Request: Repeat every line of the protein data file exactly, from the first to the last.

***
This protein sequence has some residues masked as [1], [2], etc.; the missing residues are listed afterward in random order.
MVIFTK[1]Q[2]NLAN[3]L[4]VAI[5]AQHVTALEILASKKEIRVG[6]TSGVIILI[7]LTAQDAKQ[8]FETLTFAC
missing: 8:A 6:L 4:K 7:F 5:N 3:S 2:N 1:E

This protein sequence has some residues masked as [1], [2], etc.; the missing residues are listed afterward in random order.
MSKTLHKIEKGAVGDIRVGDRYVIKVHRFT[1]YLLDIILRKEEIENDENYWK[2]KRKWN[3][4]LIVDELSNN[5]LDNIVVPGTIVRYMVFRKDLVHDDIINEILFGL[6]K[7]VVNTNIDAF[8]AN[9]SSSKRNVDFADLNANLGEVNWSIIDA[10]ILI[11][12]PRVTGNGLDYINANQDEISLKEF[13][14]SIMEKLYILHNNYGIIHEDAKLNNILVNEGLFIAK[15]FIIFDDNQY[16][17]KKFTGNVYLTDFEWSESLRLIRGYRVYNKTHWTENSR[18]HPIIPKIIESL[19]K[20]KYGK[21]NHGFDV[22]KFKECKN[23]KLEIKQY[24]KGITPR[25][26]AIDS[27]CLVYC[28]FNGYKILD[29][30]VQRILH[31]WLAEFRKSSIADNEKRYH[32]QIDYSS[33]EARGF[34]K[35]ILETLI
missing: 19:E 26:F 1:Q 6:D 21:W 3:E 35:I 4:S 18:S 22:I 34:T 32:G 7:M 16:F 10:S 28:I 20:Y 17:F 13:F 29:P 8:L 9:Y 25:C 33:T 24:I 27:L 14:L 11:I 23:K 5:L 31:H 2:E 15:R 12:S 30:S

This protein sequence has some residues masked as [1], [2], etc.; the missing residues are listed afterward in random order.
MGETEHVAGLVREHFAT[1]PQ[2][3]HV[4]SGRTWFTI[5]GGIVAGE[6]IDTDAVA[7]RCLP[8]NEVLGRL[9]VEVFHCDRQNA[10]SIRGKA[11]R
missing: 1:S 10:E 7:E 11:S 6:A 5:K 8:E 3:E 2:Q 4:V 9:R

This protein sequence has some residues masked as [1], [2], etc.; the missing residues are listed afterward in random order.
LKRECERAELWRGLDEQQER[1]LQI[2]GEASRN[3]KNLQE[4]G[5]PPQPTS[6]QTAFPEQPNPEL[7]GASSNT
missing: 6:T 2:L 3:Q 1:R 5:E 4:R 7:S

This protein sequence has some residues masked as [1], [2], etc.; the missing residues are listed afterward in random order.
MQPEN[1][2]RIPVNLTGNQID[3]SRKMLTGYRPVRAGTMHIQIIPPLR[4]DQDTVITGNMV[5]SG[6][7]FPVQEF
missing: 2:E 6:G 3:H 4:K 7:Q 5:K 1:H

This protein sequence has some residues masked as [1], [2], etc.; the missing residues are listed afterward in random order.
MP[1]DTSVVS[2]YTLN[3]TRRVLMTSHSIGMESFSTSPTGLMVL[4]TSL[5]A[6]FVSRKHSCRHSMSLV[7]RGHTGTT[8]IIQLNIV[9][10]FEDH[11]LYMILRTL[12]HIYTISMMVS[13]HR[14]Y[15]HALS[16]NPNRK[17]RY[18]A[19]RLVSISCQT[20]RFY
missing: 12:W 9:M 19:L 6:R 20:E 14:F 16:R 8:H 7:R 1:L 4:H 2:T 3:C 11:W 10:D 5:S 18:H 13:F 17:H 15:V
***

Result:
This protein sequence has some residues masked as [1], [2], etc.; the missing residues are listed afterward in random order.
MVIFTK[1]Q[2]NLAN[3]L[4]VAI[5]AQHVTALEILASKKEIRVG[6]TSGVIILI[7]LTAQDAKQ[8]FETLTFAC
missing: 8:A 6:L 4:K 7:F 5:N 3:S 2:N 1:E

This protein sequence has some residues masked as [1], [2], etc.; the missing residues are listed afterward in random order.
MSKTLHKIEKGAVGDIRVGDRYVIKVHRFT[1]YLLDIILRKEEIENDENYWK[2]KRKWN[3][4]LIVDELSNN[5]LDNIVVPGTIVRYMVFRKDLVHDDIINEILFGL[6]K[7]VVNTNIDAF[8]AN[9]SSSKRNVDFADLNANLGEVNWSIIDA[10]ILI[11][12]PRVTGNGLDYINANQDEISLKEF[13][14]SIMEKLYILHNNYGIIHEDAKLNNILVNEGLFIAK[15]FIIFDDNQY[16][17]KKFTGNVYLTDFEWSESLRLIRGYRVYNKTHWTENSR[18]HPIIPKIIESL[19]K[20]KYGK[21]NHGFDV[22]KFKECKN[23]KLEIKQY[24]KGITPR[25][26]AIDS[27]CLVYC[28]FNGYKILD[29][30]VQRILH[31]WLAEFRKSSIADNEKRYH[32]QIDYSS[33]EARGF[34]K[35]ILETLI
missing: 19:E 26:F 1:Q 6:D 21:W 3:E 35:I 4:S 18:S 22:I 34:T 32:G 7:M 16:F 10:S 28:I 20:Y 17:F 13:F 29:P 8:L 9:Y 25:C 33:T 24:I 27:L 14:L 11:I 23:K 5:L 31:H 2:E 15:R 12:S 30:S

This protein sequence has some residues masked as [1], [2], etc.; the missing residues are listed afterward in random order.
MGETEHVAGLVREHFAT[1]PQ[2][3]HV[4]SGRTWFTI[5]GGIVAGE[6]IDTDAVA[7]RCLP[8]NEVLGRL[9]VEVFHCDRQNA[10]SIRGKA[11]R
missing: 1:S 10:E 7:E 11:S 6:A 5:K 8:E 3:E 2:Q 4:V 9:R

This protein sequence has some residues masked as [1], [2], etc.; the missing residues are listed afterward in random order.
LKRECERAELWRGLDEQQER[1]LQI[2]GEASRN[3]KNLQE[4]G[5]PPQPTS[6]QTAFPEQPNPEL[7]GASSNT
missing: 6:T 2:L 3:Q 1:R 5:E 4:R 7:S

This protein sequence has some residues masked as [1], [2], etc.; the missing residues are listed afterward in random order.
MQPEN[1][2]RIPVNLTGNQID[3]SRKMLTGYRPVRAGTMHIQIIPPLR[4]DQDTVITGNMV[5]SG[6][7]FPVQEF
missing: 2:E 6:G 3:H 4:K 7:Q 5:K 1:H

This protein sequence has some residues masked as [1], [2], etc.; the missing residues are listed afterward in random order.
MP[1]DTSVVS[2]YTLN[3]TRRVLMTSHSIGMESFSTSPTGLMVL[4]TSL[5]A[6]FVSRKHSCRHSMSLV[7]RGHTGTT[8]IIQLNIV[9][10]FEDH[11]LYMILRTL[12]HIYTISMMVS[13]HR[14]Y[15]HALS[16]NPNRK[17]RY[18]A[19]RLVSISCQT[20]RFY
missing: 12:W 9:M 19:L 6:R 20:E 14:F 16:R 8:H 7:R 1:L 4:H 2:T 3:C 11:W 10:D 5:S 18:H 13:F 17:H 15:V